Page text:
After a decade of brutal political trench warfare, the surreal debate in the U.S. on the reality of climate change is over. A Democratic Congress looking to put climate in play in 2008, serious buy-in for federal regulation from a band of corporate heavyweights, and a rash of climate conversions from the likes of Pat Robertson and Frank Luntz (author of the infamous strategy memo advising Bush administration operatives how to muddle the climate change debate) demonstrate that a significant and probably permanent shift in climate change political gravity has taken place within the last year.

U.S. environmentalists have a very brief opportunity to reshape our climate agenda in order to meet the demands and seize the opportunities of new circumstances, and the stakes could not be higher. It is likely that the actions of U.S. environmentalists in the next two or three years –- more so than any other group of people on the planet -– will determine whether a functional global response to abrupt climate change is advanced.

The Bright Lines exercise applies standard campaign-planning methodology, usually referred to as “walking backward from the problem,” to develop an alternative U.S. climate strategy based on the global standard of action to avert abrupt climate change — or “bright line” — defined by Jim Hansen, Director of NASA’s Goddard Institute for Space Studies [see Hansen publications]. The “Bright Lines” alternative is practical, plausible, and appealing, and offers better odds of averting abrupt climate change then our present effort.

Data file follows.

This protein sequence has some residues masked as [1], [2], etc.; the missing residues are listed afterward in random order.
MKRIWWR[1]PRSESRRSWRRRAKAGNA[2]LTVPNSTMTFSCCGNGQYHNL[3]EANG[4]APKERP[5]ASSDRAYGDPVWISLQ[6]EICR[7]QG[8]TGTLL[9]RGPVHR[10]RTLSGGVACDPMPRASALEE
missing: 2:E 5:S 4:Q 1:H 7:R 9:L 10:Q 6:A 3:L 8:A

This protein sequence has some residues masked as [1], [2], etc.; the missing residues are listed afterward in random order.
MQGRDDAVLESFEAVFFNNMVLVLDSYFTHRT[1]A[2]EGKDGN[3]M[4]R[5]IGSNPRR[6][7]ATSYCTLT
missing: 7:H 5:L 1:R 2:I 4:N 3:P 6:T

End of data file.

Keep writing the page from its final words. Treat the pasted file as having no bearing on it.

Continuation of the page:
To have a shot at advancing a functional, global solution, U.S. environmentalists must take three quick actions: acknowledge that cataclysm is probable, withdraw from what we are doing now, and focus all our resources and energies in one cooperative and desperate effort to win a sea change in American social and political view. If we think in terms of joint, strategic action within a three-year timeframe, the realm of what is possible is significantly expanded beyond our present aims. U.S. environmentalists have sufficient resources, for example, to use the 2008 presidential race to completely rewrite the U.S. climate narrative. We cannot do so, however, if our agenda is dictated by what is winnable this year in Congress.

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Three barriers to vigorous, cooperative action by U.S. environmentalists were identified in the analysis:

  1. Cognitive barriers that prevent even experienced environmentalists from acknowledging that collapse of civilization and extinction of more than half of remaining species is a distinct possibility in the lifetime of our children;
  2. Institutional barriers that inhibit swift, determined, and cooperative action; and
  3. Structural barriers that prevent U.S. environmentalists from undertaking global and national strategic planning and action.

All three barriers are addressed in the Bright Lines analysis, with these objectives:

  1. To challenge the efficacy and rationale of our current climate agenda by advancing a comprehensive alternative;
  2. To demonstrate that decisions taken in the U.S. within the next three years will determine whether a functional global solution is advanced, and
  3. To present an “open source” climate strategy and campaign plan that might win the support of major U.S. environmental organizations and foundations.

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